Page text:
Honda rates the CR-V AWD Touring at 9.2L/100km in the city, 6.6L/100km on the highway, and 8.1L/100km in a combined cycle. I managed approximately 9.5L/100km in mostly city driving, over almost 400km. The fuel tank will accept 58L of regular fuel – most should be able to hit 500km on the highway at reasonable speeds. I did make use of the big green Eco button to the left of the steering wheel, but only on the highway. Throttle response in the city with Eco enabled is a little too dull for my tastes, but I did like how it ramped down air conditioning usage.
The CR-V starts at $25,990 for the base LX in front-drive configuration. The five-speed automatic transmission is standard across the board, which is nice for those wishing not to tire their left legs out in traffic. Options such as all-wheel-drive, heated seats, sunroof, leather, and navigation will push the price up to an as-tested price of $35,450. This puts it right in the thick of the hyper-competitive CUV market. Even this top-trim CR-V is missing a few gadgets, namely HID low-beam headlamps and a power rear tailgate, which all the new kids on the block are offering nowadays in their top-level trims.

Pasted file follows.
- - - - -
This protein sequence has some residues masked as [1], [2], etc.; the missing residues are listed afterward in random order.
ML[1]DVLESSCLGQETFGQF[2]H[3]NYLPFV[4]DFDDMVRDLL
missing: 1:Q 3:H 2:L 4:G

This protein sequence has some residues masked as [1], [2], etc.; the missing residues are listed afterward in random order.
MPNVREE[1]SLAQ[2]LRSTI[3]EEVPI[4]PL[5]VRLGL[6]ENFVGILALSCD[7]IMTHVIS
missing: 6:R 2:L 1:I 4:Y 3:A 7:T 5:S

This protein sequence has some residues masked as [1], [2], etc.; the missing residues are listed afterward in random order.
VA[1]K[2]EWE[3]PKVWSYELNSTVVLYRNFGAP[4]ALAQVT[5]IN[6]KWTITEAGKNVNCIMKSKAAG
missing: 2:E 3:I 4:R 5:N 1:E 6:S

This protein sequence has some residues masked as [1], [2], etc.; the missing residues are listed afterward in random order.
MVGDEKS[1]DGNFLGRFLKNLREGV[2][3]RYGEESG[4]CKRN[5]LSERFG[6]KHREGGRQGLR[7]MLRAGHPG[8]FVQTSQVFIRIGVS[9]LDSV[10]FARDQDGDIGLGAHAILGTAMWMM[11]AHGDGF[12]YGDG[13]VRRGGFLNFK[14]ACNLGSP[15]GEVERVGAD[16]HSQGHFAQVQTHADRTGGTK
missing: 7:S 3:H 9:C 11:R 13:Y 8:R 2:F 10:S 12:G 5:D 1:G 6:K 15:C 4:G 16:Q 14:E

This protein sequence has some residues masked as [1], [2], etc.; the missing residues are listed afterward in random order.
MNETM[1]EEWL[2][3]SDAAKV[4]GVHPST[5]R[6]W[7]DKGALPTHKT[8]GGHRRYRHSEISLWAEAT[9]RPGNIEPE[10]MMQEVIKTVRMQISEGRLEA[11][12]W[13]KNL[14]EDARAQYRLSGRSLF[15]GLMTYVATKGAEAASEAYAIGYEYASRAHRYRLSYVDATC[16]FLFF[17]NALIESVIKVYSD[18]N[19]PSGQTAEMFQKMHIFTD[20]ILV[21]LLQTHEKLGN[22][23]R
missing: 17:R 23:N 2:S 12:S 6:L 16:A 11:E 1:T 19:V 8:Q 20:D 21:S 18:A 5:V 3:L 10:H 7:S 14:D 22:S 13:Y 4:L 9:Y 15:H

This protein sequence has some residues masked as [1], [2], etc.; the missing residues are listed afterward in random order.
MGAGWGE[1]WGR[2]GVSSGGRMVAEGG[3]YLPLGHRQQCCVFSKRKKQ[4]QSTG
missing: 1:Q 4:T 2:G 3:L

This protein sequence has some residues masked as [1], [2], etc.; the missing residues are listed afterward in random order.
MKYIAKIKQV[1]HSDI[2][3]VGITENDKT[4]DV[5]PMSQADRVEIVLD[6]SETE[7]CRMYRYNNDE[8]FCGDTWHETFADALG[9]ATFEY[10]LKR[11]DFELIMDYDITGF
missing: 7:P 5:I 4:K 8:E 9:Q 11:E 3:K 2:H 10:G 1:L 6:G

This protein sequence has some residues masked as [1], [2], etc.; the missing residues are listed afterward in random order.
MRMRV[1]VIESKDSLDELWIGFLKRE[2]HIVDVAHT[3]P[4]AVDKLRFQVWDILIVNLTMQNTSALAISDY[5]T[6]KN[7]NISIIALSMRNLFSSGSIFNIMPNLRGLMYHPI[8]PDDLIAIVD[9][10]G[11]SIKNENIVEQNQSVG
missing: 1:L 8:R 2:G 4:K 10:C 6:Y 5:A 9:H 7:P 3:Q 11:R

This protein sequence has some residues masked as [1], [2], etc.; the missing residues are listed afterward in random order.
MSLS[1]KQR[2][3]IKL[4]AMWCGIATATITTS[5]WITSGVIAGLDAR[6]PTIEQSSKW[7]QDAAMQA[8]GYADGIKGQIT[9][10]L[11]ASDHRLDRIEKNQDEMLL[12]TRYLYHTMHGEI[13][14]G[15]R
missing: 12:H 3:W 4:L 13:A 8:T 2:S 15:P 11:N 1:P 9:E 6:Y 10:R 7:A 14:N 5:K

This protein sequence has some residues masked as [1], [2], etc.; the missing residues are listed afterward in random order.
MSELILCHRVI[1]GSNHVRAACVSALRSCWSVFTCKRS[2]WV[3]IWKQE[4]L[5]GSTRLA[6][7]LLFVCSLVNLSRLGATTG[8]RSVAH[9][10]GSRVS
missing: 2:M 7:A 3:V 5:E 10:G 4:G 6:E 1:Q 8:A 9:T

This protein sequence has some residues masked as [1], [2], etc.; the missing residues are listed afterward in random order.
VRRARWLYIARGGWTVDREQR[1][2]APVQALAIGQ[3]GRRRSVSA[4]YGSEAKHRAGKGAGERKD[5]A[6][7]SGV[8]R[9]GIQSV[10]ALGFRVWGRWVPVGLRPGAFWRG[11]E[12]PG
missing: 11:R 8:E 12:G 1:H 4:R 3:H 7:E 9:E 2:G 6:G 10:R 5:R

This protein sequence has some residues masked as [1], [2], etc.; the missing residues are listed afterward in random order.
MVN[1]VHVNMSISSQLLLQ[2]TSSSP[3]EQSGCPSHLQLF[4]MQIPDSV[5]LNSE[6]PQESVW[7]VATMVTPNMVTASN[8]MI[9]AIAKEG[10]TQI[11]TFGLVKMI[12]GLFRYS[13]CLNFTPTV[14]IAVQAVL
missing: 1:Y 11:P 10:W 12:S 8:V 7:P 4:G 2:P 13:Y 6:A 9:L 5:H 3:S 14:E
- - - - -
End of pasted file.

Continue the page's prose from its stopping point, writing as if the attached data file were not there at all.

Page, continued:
It’s easy to look at the competition and all the toys and gadgets they bring to the table, and how they make Honda’s entry look and feel a little dated. In some cases, I do feel the CR-V is in need of a major update or replacement. Elsewhere in the Honda stable, the Civic and Accord have both been either significantly refreshed, or completely overhauled to critical acclaim. I think it’s time for Honda to do the same to the CR-V to bring it back up to speed with Honda’s recent growth. As I wrote this review, I found myself referring to the notion of something being made for the “middle of the road” market. Such a product may not excel at any one thing, but it quietly does everything well. I think this applies to the Honda CR-V. Calling it a bad product would be grossly incorrect. For the family who is looking for a safe, no-nonsense choice, devoid of surprises and quirks, the CR-V is more than worth a look.
2014 Honda CR-V Touring Gallery